After a $5.4 million remodel, the first floor of the La Plata County Courthouse has received a “gold” certification for Leadership in Energy and Environmental Design, otherwise known as LEED, from the U.S. Green Building Council.
The project began in February 2016 and was dedicated in April 2017. The monthslong effort remodeled about 16,000 square feet of the 70,000-square-foot building at 1060 East Second Ave.
The cost of the remodel was offset by a $1.9 million energy impact assistance grant from the Colorado Department of Local Affairs and an additional $1.4 million from the U.S. General Services Administration.
“The remodel provided us with an opportunity to look at our efficiencies and resource use,” said Megan Graham, spokeswoman for La Plata County. “It’s careful use of county resources, and it’s just doing the right thing.”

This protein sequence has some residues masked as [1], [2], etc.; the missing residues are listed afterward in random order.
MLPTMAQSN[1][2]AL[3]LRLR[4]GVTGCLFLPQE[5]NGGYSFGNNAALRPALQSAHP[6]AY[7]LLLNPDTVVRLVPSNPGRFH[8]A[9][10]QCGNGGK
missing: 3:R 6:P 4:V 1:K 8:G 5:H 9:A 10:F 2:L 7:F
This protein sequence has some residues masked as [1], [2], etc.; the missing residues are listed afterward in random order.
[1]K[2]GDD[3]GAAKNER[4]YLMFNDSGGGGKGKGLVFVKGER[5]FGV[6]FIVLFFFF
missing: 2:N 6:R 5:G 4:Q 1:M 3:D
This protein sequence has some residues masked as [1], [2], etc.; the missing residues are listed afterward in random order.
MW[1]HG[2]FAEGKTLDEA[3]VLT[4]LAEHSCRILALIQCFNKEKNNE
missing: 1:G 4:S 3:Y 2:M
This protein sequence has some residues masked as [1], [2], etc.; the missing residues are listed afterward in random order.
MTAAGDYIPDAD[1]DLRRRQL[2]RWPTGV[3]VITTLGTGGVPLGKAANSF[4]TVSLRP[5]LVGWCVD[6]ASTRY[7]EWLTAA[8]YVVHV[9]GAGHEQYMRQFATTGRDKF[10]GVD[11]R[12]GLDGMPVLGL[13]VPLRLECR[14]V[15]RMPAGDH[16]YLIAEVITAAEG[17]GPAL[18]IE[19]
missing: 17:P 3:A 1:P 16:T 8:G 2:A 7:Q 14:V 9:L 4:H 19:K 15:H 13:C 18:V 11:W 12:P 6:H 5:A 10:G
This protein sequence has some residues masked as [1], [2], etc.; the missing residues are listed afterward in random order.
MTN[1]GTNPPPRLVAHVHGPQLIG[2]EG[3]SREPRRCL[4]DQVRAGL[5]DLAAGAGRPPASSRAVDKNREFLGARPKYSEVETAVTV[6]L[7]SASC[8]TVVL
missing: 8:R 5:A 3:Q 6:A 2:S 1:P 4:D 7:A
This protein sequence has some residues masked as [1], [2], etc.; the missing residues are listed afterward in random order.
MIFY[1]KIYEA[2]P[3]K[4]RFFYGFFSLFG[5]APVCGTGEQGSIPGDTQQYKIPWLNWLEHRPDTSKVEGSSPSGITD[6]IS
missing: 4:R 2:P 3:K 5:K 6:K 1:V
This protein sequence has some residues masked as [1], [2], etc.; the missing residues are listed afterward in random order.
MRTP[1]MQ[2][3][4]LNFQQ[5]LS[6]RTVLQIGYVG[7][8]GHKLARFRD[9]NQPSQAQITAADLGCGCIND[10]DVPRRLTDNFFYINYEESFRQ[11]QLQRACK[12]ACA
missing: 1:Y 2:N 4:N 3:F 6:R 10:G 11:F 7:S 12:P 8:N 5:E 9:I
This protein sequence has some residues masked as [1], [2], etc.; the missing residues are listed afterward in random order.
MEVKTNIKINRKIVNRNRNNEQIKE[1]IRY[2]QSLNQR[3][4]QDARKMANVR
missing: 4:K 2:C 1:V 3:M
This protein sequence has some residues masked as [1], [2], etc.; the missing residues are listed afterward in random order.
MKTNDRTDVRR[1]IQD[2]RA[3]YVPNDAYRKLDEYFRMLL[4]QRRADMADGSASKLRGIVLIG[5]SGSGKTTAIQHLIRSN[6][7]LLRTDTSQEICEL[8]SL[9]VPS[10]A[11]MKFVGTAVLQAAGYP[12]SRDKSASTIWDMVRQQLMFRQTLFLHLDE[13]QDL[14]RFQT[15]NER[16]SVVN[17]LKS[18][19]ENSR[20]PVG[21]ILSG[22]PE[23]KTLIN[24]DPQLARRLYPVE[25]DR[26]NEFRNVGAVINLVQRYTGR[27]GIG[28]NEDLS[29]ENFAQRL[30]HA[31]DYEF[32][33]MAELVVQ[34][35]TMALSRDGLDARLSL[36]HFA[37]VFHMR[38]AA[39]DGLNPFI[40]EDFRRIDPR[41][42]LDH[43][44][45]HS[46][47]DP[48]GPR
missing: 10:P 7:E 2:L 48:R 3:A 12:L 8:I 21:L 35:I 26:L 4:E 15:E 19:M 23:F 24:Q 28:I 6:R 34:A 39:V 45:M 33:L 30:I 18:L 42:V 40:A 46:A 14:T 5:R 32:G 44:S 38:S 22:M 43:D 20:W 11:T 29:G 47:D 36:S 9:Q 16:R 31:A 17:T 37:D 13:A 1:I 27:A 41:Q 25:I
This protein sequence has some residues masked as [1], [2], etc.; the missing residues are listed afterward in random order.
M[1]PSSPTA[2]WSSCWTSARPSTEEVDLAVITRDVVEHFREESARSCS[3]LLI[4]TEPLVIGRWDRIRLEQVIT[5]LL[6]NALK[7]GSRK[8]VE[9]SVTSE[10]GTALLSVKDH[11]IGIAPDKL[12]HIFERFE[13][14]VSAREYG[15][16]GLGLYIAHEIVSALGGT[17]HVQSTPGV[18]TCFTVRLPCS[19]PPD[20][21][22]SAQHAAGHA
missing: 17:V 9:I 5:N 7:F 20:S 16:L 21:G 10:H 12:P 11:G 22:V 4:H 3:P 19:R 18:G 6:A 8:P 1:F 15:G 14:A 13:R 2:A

To become LEED certified, a building is judged on a point system for various categories.
According to Graham, some of the significant changes include:
A 46 percent reduction in potable water use.A 39 percent reduction of water use on the entire site.A 50 percent reduction in connected lighting power.The installation of occupancy sensors in 92 percent of the rooms.Purchasing of green power at a rate of 8 kilowatts per square foot per year.Nearly 70 percent of the construction waste from the remodel was recycled.The use of low-emitting materials and non-mercury-based light bulbs.Improvement of the HVAC (heating, ventilation, air conditioning) system and ventilation system.Graham said it won’t be clear how much the county may save in utilities costs until it can compare a full year with the updated system to the previous year.
Graham said the County Administration Building at 1101 East Second Ave. is also LEED-certified.